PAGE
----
(Justitia, the goddess of justice by Hans-Joerg Nisch via Shutterstock)
This article is sponsored by Saul Ewing.
You know what they say: the idea is the easy part.
Everything that comes along with putting that idea into motion (and turning it into a business) tends to be far more complicated. That’s why a little help can go a long way.
With this in mind, East Coast law firm Saul Ewing LLP launched its new RAMP™ (Resources, Access and Mentoring Program) initiative last month. Aimed at early-stage entrepreneurs and executives of emerging companies, RAMP will offer resources and events (some pre-existing and some brand new) to Philadelphia entrepreneurs.
Rather than adopting roles as lofty legal advisors, the lawyers within RAMP are interested in positioning themselves as partners and providers of guidance to startup businesses.
"We literally want to be like their partner a few doors down who just happens to have a law degree."
Two Saul Ewing leaders are spearheading the rollout of RAMP:
- Adam Kelson, a firm partner in Saul Ewing’s Pittsburgh office, is also the chair of the company’s technology and manufacturing practice group. As a leader within RAMP, he’s most focused on working with early-stage tech and manufacturing companies from the earliest idea stages all the way through their lifecycle, including financings and eventual exits.
- Debbie Spranger, chair of Saul Ewing’s business and finance department and life sciences group, is also a member of the firm’s executive committee. In addition to her work with RAMP, she’s also an active member of the tech and manufacturing group.
In an effort to bring the legal advice to the startup community, the firm recently acquired office space within the Drexel’s Innovation Neighborhood, a move that differentiates the program from any others. “Rather than having the companies come to us, we’re really trying to embed ourselves in their communities in every possible way,” said Spranger.
Lawyers participating in the program will also make themselves available for open office hours at One Drexel Plaza. Kelson describes these office hours as an opportunity for “entrepreneurs and people from the university community and beyond can come to get free legal advice.”
RAMP lawyers recognize that not every entrepreneur’s needs are the same, and they know how to adjust their counsel accordingly. “I think the nature of our relationship and what [clients] need from us may change as they get more experience along the path themselves,” said Kelson. “A first-time entrepreneur has different needs and different questions than one doing it the second time.”
As a result, sometimes the firm’s lawyers and the program’s clients form a mentor-mentee relationship, while other more experienced entrepreneurs simply need reliable advisorship over the course of their companies’ growth.
According to Kelson and Spranger, a handful of people on the Saul Ewing team also have strong professional experience in cybersecurity, life sciences and IT programming, which ensures the program is full of valuable assets for tech-oriented companies.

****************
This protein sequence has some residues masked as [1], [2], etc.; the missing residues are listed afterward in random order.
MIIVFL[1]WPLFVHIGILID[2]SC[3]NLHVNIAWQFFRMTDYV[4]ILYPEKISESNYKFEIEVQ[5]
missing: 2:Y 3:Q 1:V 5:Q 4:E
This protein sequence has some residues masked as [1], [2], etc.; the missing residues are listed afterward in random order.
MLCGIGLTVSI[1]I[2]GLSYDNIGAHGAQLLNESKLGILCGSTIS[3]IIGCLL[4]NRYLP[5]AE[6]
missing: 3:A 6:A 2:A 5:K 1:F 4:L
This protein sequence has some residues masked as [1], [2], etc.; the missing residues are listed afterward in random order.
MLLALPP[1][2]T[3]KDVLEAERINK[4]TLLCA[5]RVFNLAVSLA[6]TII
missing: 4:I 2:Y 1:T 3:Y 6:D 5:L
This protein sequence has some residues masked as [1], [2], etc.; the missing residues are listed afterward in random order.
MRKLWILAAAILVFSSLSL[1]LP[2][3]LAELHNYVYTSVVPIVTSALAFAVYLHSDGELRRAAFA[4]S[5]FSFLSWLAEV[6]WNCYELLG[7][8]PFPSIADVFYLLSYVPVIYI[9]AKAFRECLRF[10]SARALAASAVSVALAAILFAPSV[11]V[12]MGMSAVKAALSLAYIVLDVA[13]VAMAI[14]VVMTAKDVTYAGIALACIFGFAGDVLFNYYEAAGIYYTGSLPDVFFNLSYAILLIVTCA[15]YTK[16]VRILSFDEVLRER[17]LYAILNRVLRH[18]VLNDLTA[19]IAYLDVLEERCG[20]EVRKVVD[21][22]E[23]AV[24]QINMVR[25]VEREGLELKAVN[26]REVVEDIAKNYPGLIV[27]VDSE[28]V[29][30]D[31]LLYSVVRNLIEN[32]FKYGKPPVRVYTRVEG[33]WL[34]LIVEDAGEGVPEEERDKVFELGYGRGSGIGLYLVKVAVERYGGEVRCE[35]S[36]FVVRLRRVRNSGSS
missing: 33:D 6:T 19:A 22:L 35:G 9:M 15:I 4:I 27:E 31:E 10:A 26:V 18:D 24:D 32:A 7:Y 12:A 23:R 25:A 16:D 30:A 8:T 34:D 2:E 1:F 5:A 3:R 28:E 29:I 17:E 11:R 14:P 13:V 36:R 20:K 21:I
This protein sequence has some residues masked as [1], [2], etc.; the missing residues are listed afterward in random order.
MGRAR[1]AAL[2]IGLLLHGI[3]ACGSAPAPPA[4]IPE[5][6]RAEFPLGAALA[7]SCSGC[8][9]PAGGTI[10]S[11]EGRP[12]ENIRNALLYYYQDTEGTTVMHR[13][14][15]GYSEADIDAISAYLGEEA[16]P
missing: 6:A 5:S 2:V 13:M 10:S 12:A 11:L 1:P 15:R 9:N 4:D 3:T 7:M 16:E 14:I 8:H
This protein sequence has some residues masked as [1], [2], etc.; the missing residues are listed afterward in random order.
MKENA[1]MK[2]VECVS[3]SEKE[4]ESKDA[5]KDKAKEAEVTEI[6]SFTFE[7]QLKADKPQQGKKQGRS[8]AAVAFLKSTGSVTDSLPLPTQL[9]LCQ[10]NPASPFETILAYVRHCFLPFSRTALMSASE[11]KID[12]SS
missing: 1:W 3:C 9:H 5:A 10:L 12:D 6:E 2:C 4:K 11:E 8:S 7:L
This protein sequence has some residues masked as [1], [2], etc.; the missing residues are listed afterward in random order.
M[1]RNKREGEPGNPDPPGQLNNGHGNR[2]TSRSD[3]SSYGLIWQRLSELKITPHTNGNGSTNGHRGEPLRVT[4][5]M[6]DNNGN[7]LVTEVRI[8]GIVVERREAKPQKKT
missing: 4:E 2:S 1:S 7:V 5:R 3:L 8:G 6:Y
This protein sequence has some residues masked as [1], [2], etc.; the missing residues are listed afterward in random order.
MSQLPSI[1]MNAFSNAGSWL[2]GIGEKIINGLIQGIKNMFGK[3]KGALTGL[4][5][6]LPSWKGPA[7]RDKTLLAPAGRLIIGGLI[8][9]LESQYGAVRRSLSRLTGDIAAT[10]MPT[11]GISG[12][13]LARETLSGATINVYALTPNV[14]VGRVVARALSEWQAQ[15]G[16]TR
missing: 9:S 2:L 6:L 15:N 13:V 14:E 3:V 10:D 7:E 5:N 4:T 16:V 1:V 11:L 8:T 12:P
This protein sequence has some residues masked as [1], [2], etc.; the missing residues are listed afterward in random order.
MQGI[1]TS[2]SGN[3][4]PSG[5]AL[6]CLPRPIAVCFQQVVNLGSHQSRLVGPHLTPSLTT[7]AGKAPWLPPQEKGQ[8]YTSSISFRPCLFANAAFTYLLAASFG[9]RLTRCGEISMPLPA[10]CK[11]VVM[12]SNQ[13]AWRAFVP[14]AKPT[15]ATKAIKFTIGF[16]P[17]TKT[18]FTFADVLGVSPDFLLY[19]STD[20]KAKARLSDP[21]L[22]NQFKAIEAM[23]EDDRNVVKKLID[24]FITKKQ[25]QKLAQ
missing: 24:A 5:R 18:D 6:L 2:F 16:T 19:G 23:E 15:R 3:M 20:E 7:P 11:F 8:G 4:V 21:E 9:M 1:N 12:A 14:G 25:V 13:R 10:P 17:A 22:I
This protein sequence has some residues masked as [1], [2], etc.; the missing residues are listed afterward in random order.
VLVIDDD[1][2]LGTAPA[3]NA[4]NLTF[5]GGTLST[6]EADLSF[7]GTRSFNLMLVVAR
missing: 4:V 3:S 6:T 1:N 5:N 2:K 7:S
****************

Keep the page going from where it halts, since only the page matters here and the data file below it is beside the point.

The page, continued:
Those skills are no mistake, either — they are components of an active effort to integrate the program’s available resources into the community Saul Ewing aims to serve. “Part of immersing ourselves in our client’s environment is to really become a part of [their] scene as well,” said Kelson. “We’re not just parachuting in and out, we are spending time there which really does help.”
The firm will even be at Philly Tech Week 2016 in April looking to connect with future partners.
Spranger is most excited about the firm’s Investor in Residence (IIR) pilot program, which will connect entrepreneurs, especially new ones, with Revital Hirsch, an associate at a local venture capital firm.
“[Hirsch] has spent the last seven years doing nothing but reviewing business plans, executive summaries, cap tables and comparable deals for portfolio companies,” said Spranger. “She’s got a really good sense as to how potential funding sources value and evaluate early-stage companies.”
Three companies, all within different markets and at different stages of growth, will work with Hirsch for the next three to six months. The three participating companies are Pittsburgh’s Human Motion Technologies, LLC, Philadelphia’s LytPhage, Inc., and Baltimore’s Vedu.
Above all else, the purpose of the IIR program is to help emerging companies understand financial terms and navigate industry standards when it comes to negotiation.
For some entrepreneurs, more important than the firm’s legal services, added Spranger, is the ability to put young entrepreneurs in touch with the right professionals and financial sources who will add the most overall value to early companies.
“Most of all, what we think differentiates us versus what [other firms are] doing is that 70 percent of our business and finance lawyers actually have direct industry expertise,” said Spranger. “We’re business people first, so we can relate to these entrepreneurs on a very direct business person-to-business person level, and therefore give them the practical business advice to help them.”
Saul Ewing does not want fear of a hefty legal bill to discourage companies from reaching out for guidance, which is why RAMP works with participants to formulate fee arrangements best suited for their needs.
“It’s more than providing legal services to these companies — that’s such a small piece of what they actually need,” said Spranger. “It’s really surrounding them with a supportive, nurturing environment where they feel safe and comfortable to ask any questions, and to seek the guidance that they need.”
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